Chris completed his Master of Science in Environment and Natural Resources Management at the University of Iceland in 2017.  His thesis, entitled “A Viability Assessment of Commercial Aquaponics Systems in Iceland”, was completed under Icelandic aquaponics professors and researchers Ragnheidur Thorarinsdottir and Magnus Thor Torfason.  Chris’ experience includes both aquaponics and hydroponics, as well as system automation using raspberry pi technology.  Chris presented portions of his work at a 2017 COST conference, hosted by the Europeanframework supporting trans-national cooperation among researchers, engineers and scholars across Europe.

Chris is from Columbus, OH. He received his undergraduate degree in 2010.  Since 2012 he has been working with local startups and small-scale operations designing and fabricating aquaponic, hydroponic, and aeroponic systems. Chris had spent 2013-2015 teaching English in China at Hainan University. He has successfully completed aquaponics training through the European COST Scientific Network and has aquaponics research manuscripts under peer-review for publication. Currently, Chris is working freelance for consultation with regards to aquaponics production.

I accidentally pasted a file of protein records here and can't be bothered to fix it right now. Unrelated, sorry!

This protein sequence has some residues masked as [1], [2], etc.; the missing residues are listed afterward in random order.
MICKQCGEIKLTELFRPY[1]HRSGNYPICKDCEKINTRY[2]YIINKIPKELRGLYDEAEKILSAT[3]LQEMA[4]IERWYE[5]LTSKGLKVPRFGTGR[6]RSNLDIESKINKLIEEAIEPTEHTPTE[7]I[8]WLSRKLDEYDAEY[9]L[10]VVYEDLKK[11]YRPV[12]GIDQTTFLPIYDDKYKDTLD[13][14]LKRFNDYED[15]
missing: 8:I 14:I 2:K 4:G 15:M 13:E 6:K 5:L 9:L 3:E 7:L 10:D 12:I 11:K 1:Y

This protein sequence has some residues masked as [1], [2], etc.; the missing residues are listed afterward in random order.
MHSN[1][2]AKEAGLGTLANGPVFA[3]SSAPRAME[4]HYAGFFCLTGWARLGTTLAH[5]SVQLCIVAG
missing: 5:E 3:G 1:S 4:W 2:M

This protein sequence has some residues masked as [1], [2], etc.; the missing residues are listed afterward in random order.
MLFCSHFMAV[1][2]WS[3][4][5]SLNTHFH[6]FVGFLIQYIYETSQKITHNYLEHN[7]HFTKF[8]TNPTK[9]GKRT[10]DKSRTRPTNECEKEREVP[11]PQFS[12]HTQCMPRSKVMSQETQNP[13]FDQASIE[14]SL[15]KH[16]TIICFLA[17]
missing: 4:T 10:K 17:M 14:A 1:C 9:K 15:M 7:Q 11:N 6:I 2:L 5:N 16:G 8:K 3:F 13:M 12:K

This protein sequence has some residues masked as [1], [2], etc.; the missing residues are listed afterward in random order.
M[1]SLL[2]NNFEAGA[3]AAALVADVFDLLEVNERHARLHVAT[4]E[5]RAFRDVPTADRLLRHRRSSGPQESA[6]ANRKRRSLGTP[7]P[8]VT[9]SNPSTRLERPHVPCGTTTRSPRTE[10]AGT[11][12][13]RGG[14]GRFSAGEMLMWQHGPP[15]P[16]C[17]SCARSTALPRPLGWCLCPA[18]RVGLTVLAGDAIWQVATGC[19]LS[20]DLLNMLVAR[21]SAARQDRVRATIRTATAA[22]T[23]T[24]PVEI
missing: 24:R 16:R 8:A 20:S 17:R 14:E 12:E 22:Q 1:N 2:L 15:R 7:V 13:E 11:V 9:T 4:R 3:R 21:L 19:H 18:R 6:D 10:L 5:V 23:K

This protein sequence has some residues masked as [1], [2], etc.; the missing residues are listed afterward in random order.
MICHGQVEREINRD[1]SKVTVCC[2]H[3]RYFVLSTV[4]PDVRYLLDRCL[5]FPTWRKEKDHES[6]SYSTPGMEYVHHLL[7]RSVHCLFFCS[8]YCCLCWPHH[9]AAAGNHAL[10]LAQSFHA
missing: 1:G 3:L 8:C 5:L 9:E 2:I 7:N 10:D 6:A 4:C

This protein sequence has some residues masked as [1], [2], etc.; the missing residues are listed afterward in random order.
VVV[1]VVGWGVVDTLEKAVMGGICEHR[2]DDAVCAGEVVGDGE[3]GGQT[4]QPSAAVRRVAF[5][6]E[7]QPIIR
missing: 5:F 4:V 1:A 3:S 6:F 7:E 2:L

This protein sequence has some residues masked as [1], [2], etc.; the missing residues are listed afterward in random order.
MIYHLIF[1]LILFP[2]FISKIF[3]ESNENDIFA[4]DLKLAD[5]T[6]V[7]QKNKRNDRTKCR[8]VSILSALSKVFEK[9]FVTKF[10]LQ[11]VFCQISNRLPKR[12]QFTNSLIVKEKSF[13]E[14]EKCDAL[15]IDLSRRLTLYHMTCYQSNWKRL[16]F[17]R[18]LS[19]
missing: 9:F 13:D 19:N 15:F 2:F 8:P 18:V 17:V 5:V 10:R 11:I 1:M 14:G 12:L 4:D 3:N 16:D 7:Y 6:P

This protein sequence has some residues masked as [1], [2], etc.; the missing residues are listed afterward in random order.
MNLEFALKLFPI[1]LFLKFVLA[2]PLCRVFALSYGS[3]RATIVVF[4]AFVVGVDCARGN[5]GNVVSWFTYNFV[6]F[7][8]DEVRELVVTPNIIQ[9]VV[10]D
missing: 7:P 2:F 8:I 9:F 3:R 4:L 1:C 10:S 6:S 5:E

If you want to see and speak to Chris make sure you
complete your registration for the conference today!

300 Aquaponic Signatures to Congress

 

Read the Aquaponics 2018 Farm Bill Letter Here

The Aquaponics Association today published a letter asking Congress to support aquaponics and other sustainable growing methods in the 2018 Farm Bill.

The Senate draft of the Farm Bill includes provisions that benefit aquaponic growers that are not included in the House version. (Read the Aquaponics Senate Farm Bill Fact Sheet).

The two chambers must reconcile the two versions into a final draft.

Over 300 aquaponic growers signed the letter asking the Senate and House Agriculture Committees to ensure that the final bill includes the Senate’s provisions for aquaponics.